Dolkun Isa, president of the World Uyghur Congress, set up a United States-backed Uyghur photo exhibition about the disappearance of dozens of people or what is reportedly being held in Chinese-run camps in Xinjiang, China, in front of the United Nations. Geneva, Switzerland, September 16, 2021. Reuters/Dennis Balibus
September 16, 2021
by Emma Farge
GENEVA (Reuters) – A US-backed Uyghur photo exhibition of dozens of people missing or reportedly missing in Chinese-run camps in Xinjiang, China on Thursday amid high tensions over human rights between Beijing and Washington.
The “disappearance of the wall”, which also includes interviews with camp survivors about alleged forced sterilization, stands outside the United Nations in Geneva where a month-long session of the Human Rights Council began this week.
“It was important for us to bring in the faces to represent the figures,” said Zumarte Arkin, whose uncle is featured at the exhibition. “It’s easy to forget about numbers but if people see faces, we hope they understand the urgency of the situation.”
Rights groups estimate that one million Uighurs and other ethnic minorities are housed in camps that China describes as vocational training centers to combat religious extremism.
The World Uyghur Congress told Reuters that the United States made a financial grant for the exhibition which would later travel to Brussels and Berlin. Earlier this week, the US mission in Geneva displayed it at a diplomatic reception attended by sources.
“We are committed to placing human rights at the center of our China policy, and we will continue to highlight the serious human rights abuses committed by the PRC in China in Xinjiang, Tibet, Hong Kong and elsewhere,” a US mission spokesman said. .
China said the human rights situation in Xinjiang was “very good”. “The attempts of some forces to advance their political agenda by defaming China have failed,” a spokesman for the mission said.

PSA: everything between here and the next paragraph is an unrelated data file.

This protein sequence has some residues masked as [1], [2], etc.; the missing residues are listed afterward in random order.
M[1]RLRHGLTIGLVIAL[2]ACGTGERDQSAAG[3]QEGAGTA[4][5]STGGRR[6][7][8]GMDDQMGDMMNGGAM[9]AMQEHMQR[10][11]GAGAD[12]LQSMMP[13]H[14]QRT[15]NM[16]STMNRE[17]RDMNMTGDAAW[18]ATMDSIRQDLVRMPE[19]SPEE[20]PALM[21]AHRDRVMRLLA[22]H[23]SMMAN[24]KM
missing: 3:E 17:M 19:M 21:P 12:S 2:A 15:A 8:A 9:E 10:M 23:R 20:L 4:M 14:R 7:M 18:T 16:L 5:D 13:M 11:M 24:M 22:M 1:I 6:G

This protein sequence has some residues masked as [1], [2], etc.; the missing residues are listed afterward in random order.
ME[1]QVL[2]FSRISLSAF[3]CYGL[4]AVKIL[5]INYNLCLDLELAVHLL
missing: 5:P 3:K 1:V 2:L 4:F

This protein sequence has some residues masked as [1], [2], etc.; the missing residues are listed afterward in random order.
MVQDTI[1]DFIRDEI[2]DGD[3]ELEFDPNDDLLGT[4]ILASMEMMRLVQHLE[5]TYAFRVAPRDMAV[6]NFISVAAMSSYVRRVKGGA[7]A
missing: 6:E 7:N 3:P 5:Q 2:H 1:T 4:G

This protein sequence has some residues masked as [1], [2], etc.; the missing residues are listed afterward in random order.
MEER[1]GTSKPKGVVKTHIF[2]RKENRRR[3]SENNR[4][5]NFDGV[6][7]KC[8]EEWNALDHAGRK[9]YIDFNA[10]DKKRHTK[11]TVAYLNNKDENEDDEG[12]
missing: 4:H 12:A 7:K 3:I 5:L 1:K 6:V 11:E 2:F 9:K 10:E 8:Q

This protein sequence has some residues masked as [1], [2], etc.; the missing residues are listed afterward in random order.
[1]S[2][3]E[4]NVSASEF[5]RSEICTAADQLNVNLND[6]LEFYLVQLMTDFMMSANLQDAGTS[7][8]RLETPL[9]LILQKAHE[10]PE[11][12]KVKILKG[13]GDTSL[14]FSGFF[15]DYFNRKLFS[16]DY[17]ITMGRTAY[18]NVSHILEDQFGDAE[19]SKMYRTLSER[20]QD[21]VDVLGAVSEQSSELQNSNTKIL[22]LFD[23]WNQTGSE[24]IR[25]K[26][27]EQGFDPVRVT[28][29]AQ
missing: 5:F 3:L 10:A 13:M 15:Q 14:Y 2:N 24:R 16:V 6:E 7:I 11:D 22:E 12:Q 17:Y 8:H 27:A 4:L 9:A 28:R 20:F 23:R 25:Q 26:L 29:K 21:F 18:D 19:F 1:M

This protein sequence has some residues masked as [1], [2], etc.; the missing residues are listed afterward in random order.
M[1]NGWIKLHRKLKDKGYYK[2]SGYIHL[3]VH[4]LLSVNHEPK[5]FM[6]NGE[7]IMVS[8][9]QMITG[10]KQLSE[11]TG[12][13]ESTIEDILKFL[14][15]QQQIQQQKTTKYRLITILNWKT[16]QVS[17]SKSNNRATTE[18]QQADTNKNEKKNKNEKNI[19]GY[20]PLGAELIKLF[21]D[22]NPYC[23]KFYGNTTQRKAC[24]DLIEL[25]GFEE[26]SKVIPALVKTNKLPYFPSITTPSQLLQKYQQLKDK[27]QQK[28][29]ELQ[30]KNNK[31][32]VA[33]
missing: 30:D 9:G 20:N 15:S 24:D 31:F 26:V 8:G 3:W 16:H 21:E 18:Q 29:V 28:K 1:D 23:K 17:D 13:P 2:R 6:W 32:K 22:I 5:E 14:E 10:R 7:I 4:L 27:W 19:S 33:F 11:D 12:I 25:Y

China urged other member states not to attend an event on the repression of Uighurs organized by Germany, the United States and Britain earlier this year, calling it an insult.
Exchanges between China and the United States have been increasingly disrupted at the 47-member council in Geneva this year, with China securing a seat and Washington seeking elections on a platform that former President Donald Trump had left.
This week, Chinese envoy Jiang Duan accused Washington of committing “genocide” and “systemic racism” against Native Americans in a sweeping speech.
US envoy Benjamin Moiling said in response, “There is a difference between countries that have faced immoral acts in the past and seek reform, and those currently committing crimes against humanity.”
Top UN rights official Michelle Bachelet raised Xinjiang in her inaugural speech this week, saying efforts to gain access to investigations into reports of serious violations against Muslim Uighurs had not been successful.
(Reporting by Emma Farge; Editing by Amelia Sithole-Mataris)